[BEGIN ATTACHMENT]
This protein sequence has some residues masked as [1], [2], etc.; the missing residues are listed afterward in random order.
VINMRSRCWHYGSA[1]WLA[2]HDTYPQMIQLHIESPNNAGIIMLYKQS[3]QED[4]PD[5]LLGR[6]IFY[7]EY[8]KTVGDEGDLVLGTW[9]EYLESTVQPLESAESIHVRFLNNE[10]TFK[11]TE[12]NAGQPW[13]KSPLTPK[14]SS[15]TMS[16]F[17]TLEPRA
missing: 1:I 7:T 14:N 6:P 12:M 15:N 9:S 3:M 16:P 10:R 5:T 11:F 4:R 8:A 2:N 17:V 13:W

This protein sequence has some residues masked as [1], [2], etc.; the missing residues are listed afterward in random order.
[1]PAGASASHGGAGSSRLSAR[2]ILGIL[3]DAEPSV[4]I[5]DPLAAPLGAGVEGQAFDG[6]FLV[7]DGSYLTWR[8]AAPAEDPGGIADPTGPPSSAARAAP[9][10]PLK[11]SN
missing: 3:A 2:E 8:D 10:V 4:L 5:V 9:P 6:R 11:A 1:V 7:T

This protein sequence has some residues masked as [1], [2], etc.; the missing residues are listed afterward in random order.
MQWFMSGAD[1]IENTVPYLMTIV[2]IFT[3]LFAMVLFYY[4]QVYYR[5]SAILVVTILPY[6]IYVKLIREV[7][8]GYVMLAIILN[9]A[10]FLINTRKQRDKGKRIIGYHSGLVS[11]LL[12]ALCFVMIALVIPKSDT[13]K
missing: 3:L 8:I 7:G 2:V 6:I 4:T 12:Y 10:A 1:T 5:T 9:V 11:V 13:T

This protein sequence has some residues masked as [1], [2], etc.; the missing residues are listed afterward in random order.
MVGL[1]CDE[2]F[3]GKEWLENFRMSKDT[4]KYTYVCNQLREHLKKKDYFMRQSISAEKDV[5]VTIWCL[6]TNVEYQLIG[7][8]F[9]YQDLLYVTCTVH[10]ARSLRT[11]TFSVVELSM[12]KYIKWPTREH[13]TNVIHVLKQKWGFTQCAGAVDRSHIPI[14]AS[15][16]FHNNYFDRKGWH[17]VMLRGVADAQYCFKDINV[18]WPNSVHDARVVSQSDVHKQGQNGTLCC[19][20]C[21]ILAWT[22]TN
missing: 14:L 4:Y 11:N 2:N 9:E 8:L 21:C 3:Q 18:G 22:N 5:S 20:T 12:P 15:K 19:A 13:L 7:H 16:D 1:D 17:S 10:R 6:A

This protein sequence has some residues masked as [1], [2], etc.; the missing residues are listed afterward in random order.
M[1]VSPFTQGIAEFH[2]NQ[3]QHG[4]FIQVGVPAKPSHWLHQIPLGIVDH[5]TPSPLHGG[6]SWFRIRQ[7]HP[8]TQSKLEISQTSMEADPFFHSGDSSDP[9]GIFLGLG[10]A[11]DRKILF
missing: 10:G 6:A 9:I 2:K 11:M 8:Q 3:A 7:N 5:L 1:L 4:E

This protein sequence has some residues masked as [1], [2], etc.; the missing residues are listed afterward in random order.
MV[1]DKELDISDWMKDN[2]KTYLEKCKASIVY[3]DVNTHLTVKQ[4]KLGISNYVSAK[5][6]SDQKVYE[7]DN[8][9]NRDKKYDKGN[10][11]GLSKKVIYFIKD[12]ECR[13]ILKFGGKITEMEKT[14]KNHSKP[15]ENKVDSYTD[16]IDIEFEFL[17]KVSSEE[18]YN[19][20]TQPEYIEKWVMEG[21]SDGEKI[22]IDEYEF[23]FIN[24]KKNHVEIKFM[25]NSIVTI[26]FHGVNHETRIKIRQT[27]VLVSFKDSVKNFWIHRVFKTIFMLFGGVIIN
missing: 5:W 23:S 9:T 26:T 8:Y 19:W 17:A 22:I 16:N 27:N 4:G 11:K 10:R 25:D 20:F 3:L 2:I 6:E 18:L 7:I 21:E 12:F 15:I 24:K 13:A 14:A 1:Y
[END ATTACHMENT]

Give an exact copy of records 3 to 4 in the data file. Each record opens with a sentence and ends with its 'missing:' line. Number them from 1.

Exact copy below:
This protein sequence has some residues masked as [1], [2], etc.; the missing residues are listed afterward in random order.
MQWFMSGAD[1]IENTVPYLMTIV[2]IFT[3]LFAMVLFYY[4]QVYYR[5]SAILVVTILPY[6]IYVKLIREV[7][8]GYVMLAIILN[9]A[10]FLINTRKQRDKGKRIIGYHSGLVS[11]LL[12]ALCFVMIALVIPKSDT[13]K
missing: 3:L 8:I 7:G 2:V 6:I 4:T 12:Y 10:A 1:T 5:T 9:V 11:V 13:T

This protein sequence has some residues masked as [1], [2], etc.; the missing residues are listed afterward in random order.
MVGL[1]CDE[2]F[3]GKEWLENFRMSKDT[4]KYTYVCNQLREHLKKKDYFMRQSISAEKDV[5]VTIWCL[6]TNVEYQLIG[7][8]F[9]YQDLLYVTCTVH[10]ARSLRT[11]TFSVVELSM[12]KYIKWPTREH[13]TNVIHVLKQKWGFTQCAGAVDRSHIPI[14]AS[15][16]FHNNYFDRKGWH[17]VMLRGVADAQYCFKDINV[18]WPNSVHDARVVSQSDVHKQGQNGTLCC[19][20]C[21]ILAWT[22]TN
missing: 14:L 4:Y 11:N 2:N 9:E 8:L 21:C 3:Q 18:G 22:N 5:S 20:T 12:P 15:K 19:A 13:L 7:H 16:D 1:D 17:S 10:R 6:A